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The plan to create a 50 million-tree forest in the north of England

An ambitious project to plant 50 million trees in the north of England has taken a step forward after the UK government pledged £ 15 million to the cause on Monday.

According to the Woodland Trust, which oversees the project, that will be enough to plant 1 million trees over the next year; 3 million have already been planted.

It’s all part of North Forest Initiative: An ambitious plan to create a leafy corridor from Liverpool to Hull, spanning Manchester, Leeds and Sheffield. It was launched three years ago to increase the number of trees in an area that has only 7.6% forest cover, compared to a national average of 13.2%.

Simon Mageean, Woodland Trust program director for Northern Forest, said: “This new funding is enormously significant. It will allow us to establish more than a million new trees this winter and better connect them to the wider landscape. “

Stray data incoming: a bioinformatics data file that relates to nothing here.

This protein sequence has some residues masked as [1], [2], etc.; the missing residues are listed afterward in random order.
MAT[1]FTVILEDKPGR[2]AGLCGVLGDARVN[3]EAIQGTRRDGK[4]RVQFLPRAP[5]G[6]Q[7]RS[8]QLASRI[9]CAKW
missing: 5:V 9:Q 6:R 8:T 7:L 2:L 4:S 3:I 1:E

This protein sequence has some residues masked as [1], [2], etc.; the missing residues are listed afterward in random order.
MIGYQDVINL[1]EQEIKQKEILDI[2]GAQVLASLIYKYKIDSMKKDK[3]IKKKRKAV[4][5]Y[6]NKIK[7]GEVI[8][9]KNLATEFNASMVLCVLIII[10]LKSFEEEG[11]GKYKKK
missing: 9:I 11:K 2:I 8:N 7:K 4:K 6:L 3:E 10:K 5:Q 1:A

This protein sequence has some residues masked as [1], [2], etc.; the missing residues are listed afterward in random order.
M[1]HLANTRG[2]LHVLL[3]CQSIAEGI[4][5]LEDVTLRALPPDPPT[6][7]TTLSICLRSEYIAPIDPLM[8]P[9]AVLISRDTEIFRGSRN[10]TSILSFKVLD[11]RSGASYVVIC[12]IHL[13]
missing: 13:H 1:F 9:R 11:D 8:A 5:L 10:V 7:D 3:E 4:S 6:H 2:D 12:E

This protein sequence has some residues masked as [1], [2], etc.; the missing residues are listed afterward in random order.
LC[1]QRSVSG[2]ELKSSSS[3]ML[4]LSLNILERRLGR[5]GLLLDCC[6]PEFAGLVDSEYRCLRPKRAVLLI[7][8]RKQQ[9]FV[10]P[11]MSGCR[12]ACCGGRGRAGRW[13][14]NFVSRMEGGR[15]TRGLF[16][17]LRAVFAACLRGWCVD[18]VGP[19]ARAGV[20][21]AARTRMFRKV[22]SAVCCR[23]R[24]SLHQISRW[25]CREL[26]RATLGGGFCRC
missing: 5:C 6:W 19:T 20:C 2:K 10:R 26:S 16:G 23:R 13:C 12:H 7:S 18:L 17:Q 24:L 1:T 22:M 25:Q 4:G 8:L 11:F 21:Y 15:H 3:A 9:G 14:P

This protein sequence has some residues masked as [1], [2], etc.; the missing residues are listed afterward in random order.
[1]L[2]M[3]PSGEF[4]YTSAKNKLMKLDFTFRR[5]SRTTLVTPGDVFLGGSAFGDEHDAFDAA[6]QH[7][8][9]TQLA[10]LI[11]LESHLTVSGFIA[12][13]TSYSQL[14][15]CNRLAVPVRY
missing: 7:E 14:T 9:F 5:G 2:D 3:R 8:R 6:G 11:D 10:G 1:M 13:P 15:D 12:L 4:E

He added: “These new trees have the power to transform people’s lives throughout all the green space they bring in areas of traditionally low tree cover, they are also ready to give a major boost to our fight against climate change and foster the recovery of nature “.

The Northern Forest will cost approximately £ 500 million over 25 years, with most of the funding coming from charitable donations.

Environmental groups have welcomed the project. However, they argue that planting trees is not a substitute for preserving ancient forests and have criticized the UK government for allowing the clearing of primary forests for infrastructure projects like HS2.

Image: Diego Torres


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